On the other hand, if actually true, it’s made me feel slightly superior, because despite my web-addled brain and Twitter addiction, I still manage to read a book chapter pretty much every single day.

Sure, it takes a bit of conscious effort. No screens in the bedroom (other than an eReader), TV off by a certain time. And quite deliberately having at least two books on the go, so that my Internet-addled brain has variety and choice. Normally, I try to make sure it’s at least one fiction and one non-fiction on the go.

Here’s a few I’ve gotten through—or am working on—recently.

Caught by Lisa Moore

Nobody I’ve talked to seems to have of this book, even though it was supposedly a best seller. It’s a Canadian novel, set in 1978, about a young man convicted of drug dealing who escapes from prison. He then connects with his former partner in crime, who evaded incarceration, for another possible job. But he might not be evading the law as well as he thinks….

This was a well-written novel, with each chapter acting like a short story in itself, with its own suspenseful arc.

I was pleased to see that CBC has adapted the novel as a mini-series, and even more pleased that they’ve changed some plot elements in an interesting way. Now I don’t know how this version will end, as I’m thinking it can’t be the same as in the novel…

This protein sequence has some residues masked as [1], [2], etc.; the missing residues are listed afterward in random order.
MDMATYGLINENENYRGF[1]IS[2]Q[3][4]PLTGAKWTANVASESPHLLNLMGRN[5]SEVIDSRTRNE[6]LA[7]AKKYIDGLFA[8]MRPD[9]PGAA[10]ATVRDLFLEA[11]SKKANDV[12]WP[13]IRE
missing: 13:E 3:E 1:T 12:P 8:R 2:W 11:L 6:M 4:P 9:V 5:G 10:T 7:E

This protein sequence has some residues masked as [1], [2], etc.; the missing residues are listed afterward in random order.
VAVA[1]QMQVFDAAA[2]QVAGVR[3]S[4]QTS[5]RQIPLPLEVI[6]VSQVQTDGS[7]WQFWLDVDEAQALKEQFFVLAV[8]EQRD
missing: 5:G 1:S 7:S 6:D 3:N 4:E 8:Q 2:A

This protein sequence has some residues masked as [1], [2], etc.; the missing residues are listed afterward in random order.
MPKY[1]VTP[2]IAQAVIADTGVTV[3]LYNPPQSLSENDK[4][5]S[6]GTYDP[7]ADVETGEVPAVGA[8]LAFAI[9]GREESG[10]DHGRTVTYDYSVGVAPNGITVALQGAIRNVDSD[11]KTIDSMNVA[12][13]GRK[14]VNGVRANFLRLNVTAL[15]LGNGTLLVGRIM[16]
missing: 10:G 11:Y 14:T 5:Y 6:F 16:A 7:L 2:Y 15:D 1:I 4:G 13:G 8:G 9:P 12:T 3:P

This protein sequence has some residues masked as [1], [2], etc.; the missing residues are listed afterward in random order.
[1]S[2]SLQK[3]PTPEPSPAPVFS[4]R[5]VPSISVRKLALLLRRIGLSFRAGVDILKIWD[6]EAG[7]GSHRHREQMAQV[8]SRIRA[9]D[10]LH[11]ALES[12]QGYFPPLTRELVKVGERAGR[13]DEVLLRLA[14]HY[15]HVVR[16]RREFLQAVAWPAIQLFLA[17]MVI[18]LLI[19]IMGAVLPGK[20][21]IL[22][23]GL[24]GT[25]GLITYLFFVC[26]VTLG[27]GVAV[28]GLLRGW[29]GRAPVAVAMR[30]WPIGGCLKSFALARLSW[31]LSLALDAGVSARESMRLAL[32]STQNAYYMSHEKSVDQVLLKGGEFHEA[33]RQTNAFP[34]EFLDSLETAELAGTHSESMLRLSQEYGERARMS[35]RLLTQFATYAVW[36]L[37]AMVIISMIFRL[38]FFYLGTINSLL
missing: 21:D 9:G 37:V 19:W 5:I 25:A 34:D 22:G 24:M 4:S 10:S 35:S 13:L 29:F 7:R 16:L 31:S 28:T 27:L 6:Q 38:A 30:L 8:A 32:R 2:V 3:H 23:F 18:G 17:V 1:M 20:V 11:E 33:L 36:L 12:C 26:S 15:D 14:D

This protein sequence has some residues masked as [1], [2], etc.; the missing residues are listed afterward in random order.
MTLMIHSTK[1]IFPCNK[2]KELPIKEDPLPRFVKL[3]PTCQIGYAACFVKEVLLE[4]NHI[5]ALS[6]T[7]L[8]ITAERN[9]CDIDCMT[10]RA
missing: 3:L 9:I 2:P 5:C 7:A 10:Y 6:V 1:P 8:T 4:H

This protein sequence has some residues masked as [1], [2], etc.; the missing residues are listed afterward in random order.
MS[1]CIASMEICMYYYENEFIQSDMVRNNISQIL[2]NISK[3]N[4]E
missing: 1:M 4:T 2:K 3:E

The Handmaid’s Tale by Margaret Atwood

Yes, it was about time I read this, and yes, it came to mind because of the popular mini-series, even though I only watched the first episode of that, because then the free Bravo preview ended, plus I found it kind of dark.

Compared with that one episode of the mini-series, the novel was not as depressing as I’d expected. The episode quickly presents the story of Offred’s capture and “orientation” into the life of handmaiden; the novel spends more time with her immersed in that life, with flashbacks occurring only later on in the book. And it’s overall less graphic, I suppose.

I “enjoyed” reading it, if that’s the right word? It kept me engaged, anyway. And not having seen the rest of the mini-series, I didn’t know how everything would play out.

Mortal Error: The Shot That Killed JFK by Bonar Menninger

This a non-fiction work about what I think is the most convincing take on the Kennedy assassination: that the President was accidentally killed by one of his own security men. It documents the work of ballistics expert Howard Donaghue, who was asked to prove whether Oswald could possibly have fired three times in the necessary time span for him to have acted alone. Donaghue managed to replicate that feat, but wanted to do more research before giving his own stamp of approval on the official account. Hence begins years of research.

He discounts some of what conspiracy theorists insist prove their case; the “magic bullet” problem. He explains that by how Kennedy and Connolly were seated relative to one other, and by the type of bullet used. But he couldn’t buy everything about the official account, either, concluding, for example that the first shot did ricochet onto Kennedy but not Connolly. And he was especially troubled by the fatal head shot: both its trajectory and its effect. Leading to his eventual conclusion that it was actually fired from a different location and type of gun.